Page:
17th Century Letters Reveal Refugees ‘Sense of Loss’
Art And Culture

17th Century Letters Reveal Refugees ‘Sense of Loss’

A treasure trove of 17th century letters in the Netherlands is giving researchers a rare glimpse into the lives of ordinary people, many of them French refugees fleeing turmoil and persecution.
Today’s wave of migrants escaping conflict to reach European shores is able to keep in touch with loved ones back home by mobile phone.
But in the mid-1600s the only means of long-distance communication was through the written word, reports AFP.
A former postmaster’s trunk stuffed with 2,600 undelivered letters is now helping shed light on what was a turbulent period in European history, when the continent was beset by a series of wars.
“You get a sense of loss, of abandonment,” said David van der Linden, one of the experts involved in an international project to transcribe, digitize and translate all the letters.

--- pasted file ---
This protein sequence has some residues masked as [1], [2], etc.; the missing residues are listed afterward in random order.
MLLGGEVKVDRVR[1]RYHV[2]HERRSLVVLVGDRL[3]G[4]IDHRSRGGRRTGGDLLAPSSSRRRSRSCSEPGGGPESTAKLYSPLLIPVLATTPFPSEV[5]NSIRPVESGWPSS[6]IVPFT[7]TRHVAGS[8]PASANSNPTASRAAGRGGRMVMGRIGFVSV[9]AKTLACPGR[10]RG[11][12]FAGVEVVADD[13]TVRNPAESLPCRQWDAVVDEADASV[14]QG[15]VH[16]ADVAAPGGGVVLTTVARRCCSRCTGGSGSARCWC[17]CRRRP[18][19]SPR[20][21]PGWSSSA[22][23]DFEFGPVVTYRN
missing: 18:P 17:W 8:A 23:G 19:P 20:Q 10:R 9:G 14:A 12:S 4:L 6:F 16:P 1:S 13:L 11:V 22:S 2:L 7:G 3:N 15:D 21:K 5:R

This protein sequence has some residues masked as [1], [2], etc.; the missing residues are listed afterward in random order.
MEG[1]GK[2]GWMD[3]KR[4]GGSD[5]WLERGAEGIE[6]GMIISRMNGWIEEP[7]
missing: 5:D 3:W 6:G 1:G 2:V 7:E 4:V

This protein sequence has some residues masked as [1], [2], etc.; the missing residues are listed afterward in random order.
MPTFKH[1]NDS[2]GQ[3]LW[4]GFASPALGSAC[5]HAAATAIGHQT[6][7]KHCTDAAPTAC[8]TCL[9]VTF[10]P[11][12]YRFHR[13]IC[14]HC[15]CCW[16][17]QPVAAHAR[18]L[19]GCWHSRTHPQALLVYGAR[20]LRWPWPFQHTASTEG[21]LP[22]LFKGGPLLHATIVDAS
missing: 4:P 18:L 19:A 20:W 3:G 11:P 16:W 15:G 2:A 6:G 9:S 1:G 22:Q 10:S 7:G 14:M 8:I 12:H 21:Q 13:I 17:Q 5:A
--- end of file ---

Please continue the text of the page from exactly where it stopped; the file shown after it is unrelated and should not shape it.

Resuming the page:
The leather trunk lined with linen belonged to The Hague’s postmaster, Simon de Brienne and his wife Maria Germain. And it was where he kept all the letters he was unable to deliver.
Many of the missives are from Protestant French Huguenot families fleeing persecution under the Catholic monarch Louis XIV.
They are mostly written in French, although some are also in Dutch, Swedish and Danish and a few in English.
Down through the centuries, the trunk and its contents were eventually passed to the Dutch finance ministry, which bequeathed it to the Museum of Communication in The Hague in 1926.
Although it was brought out for occasional exhibitions, until now no team of researchers has been able to devote time to the painstaking work of examining the contents in depth.
Touchingly, many of the missives are badly written, peppered with spelling errors and grammatical mistakes, indicating “that these were people who were barely literate” but took up a pen they were so still desperate for news from home, Van der Linden told AFP.
“Usually when you go through archives you find elite correspondence by diplomats, merchants, those kinds of people. But this collection really contains letters written by very simple men and women.”


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